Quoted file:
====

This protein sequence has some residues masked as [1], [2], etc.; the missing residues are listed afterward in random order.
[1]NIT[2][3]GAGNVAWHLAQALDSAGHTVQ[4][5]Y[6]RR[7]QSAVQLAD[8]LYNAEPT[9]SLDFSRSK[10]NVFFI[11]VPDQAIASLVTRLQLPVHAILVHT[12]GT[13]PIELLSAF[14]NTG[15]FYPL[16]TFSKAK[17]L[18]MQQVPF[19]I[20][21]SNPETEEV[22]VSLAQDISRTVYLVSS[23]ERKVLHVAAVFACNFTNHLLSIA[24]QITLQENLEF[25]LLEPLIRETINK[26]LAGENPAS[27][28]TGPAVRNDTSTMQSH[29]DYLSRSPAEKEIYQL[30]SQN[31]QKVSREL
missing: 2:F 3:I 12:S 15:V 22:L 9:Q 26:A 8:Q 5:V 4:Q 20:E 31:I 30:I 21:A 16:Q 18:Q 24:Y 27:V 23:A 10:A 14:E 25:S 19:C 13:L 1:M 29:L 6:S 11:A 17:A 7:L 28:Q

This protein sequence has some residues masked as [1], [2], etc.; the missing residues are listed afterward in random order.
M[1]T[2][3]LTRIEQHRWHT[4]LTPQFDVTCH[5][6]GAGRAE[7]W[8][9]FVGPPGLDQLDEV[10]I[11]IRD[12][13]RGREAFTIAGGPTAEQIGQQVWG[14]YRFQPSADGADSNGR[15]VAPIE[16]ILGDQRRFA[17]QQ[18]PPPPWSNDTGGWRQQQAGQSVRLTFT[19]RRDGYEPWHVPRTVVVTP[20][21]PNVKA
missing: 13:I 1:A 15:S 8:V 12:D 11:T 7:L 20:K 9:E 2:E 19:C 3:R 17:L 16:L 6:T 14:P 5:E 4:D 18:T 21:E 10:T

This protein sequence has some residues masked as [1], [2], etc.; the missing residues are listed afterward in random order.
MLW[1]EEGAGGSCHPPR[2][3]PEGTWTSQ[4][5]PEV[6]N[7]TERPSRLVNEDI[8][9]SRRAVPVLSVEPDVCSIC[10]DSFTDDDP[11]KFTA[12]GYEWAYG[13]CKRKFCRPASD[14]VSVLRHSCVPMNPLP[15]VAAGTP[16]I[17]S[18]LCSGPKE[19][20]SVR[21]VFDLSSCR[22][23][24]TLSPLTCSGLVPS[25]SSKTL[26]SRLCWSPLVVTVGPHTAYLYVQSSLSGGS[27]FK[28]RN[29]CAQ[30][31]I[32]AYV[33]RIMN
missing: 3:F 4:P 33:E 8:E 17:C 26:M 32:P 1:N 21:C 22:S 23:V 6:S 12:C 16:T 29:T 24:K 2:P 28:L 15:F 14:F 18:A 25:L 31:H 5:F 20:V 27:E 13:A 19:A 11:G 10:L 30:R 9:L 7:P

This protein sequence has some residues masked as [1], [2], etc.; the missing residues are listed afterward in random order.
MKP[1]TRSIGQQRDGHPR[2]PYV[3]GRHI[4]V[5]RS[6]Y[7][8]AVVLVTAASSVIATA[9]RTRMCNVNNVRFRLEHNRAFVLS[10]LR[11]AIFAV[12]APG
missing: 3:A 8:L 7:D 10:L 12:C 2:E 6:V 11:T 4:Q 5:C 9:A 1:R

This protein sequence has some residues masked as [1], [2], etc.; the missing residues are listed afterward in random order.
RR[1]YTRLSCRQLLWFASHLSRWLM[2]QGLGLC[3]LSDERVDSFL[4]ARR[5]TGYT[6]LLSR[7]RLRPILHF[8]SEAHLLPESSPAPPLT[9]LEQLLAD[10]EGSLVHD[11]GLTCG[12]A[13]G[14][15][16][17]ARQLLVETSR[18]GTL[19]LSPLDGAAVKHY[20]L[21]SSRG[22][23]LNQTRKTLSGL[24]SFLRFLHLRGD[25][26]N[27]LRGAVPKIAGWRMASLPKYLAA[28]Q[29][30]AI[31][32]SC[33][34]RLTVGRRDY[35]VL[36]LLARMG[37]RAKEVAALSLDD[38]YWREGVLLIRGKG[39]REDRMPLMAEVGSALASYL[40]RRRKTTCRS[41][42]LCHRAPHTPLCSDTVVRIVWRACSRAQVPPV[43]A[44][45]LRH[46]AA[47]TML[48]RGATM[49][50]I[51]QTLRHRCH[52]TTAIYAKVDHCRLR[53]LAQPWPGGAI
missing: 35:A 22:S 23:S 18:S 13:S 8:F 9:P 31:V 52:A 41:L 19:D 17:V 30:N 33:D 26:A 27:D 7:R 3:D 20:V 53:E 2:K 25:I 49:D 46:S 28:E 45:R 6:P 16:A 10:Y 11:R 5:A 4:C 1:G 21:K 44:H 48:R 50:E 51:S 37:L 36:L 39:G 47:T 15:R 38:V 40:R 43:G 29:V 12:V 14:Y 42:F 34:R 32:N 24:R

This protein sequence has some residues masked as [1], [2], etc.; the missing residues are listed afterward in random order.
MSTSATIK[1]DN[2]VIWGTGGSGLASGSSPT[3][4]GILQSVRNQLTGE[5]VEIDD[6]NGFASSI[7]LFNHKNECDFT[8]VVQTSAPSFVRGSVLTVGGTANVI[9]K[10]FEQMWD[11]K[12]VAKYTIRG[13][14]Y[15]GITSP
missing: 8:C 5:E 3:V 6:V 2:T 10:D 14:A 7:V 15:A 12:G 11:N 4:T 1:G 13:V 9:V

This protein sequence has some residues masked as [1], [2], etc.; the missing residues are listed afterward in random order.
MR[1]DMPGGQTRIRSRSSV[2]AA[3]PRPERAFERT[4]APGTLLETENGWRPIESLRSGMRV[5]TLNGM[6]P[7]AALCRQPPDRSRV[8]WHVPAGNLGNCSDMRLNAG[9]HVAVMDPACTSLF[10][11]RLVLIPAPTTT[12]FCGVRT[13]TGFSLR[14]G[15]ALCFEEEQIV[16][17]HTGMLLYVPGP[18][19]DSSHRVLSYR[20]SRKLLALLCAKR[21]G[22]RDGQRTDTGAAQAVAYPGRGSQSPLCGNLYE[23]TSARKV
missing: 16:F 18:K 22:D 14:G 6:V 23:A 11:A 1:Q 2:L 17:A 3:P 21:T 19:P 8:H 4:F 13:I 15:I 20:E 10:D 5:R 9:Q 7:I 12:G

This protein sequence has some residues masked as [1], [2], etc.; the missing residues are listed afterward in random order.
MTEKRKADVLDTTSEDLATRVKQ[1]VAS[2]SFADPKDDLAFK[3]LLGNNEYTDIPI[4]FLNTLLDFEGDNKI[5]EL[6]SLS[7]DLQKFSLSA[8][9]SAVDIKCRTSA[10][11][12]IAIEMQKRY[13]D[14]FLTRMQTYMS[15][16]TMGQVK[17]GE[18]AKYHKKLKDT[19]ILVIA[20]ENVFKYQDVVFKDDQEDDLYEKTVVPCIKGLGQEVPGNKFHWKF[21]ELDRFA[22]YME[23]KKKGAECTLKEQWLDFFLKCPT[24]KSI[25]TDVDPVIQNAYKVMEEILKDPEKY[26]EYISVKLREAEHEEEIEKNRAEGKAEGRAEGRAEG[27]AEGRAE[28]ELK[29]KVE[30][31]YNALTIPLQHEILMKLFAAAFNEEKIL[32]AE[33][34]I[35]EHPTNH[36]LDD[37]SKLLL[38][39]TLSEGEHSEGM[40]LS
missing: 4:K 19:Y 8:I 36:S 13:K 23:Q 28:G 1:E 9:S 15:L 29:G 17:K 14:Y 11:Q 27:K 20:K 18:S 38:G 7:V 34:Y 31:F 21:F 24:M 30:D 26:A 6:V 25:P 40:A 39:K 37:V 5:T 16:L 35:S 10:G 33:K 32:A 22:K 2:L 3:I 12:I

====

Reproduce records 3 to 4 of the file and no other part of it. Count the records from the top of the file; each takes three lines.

This protein sequence has some residues masked as [1], [2], etc.; the missing residues are listed afterward in random order.
MLW[1]EEGAGGSCHPPR[2][3]PEGTWTSQ[4][5]PEV[6]N[7]TERPSRLVNEDI[8][9]SRRAVPVLSVEPDVCSIC[10]DSFTDDDP[11]KFTA[12]GYEWAYG[13]CKRKFCRPASD[14]VSVLRHSCVPMNPLP[15]VAAGTP[16]I[17]S[18]LCSGPKE[19][20]SVR[21]VFDLSSCR[22][23][24]TLSPLTCSGLVPS[25]SSKTL[26]SRLCWSPLVVTVGPHTAYLYVQSSLSGGS[27]FK[28]RN[29]CAQ[30][31]I[32]AYV[33]RIMN
missing: 3:F 4:P 33:E 8:E 17:C 26:M 32:P 1:N 21:C 22:S 23:V 6:S 12:C 16:T 29:T 24:K 2:P 28:L 15:F 14:F 18:A 25:L 31:H 5:F 20:V 27:E 13:A 19:A 11:G 10:L 30:R 9:L 7:P

This protein sequence has some residues masked as [1], [2], etc.; the missing residues are listed afterward in random order.
MKP[1]TRSIGQQRDGHPR[2]PYV[3]GRHI[4]V[5]RS[6]Y[7][8]AVVLVTAASSVIATA[9]RTRMCNVNNVRFRLEHNRAFVLS[10]LR[11]AIFAV[12]APG
missing: 3:A 8:L 7:D 10:L 12:C 2:E 6:V 11:T 4:Q 5:C 9:A 1:R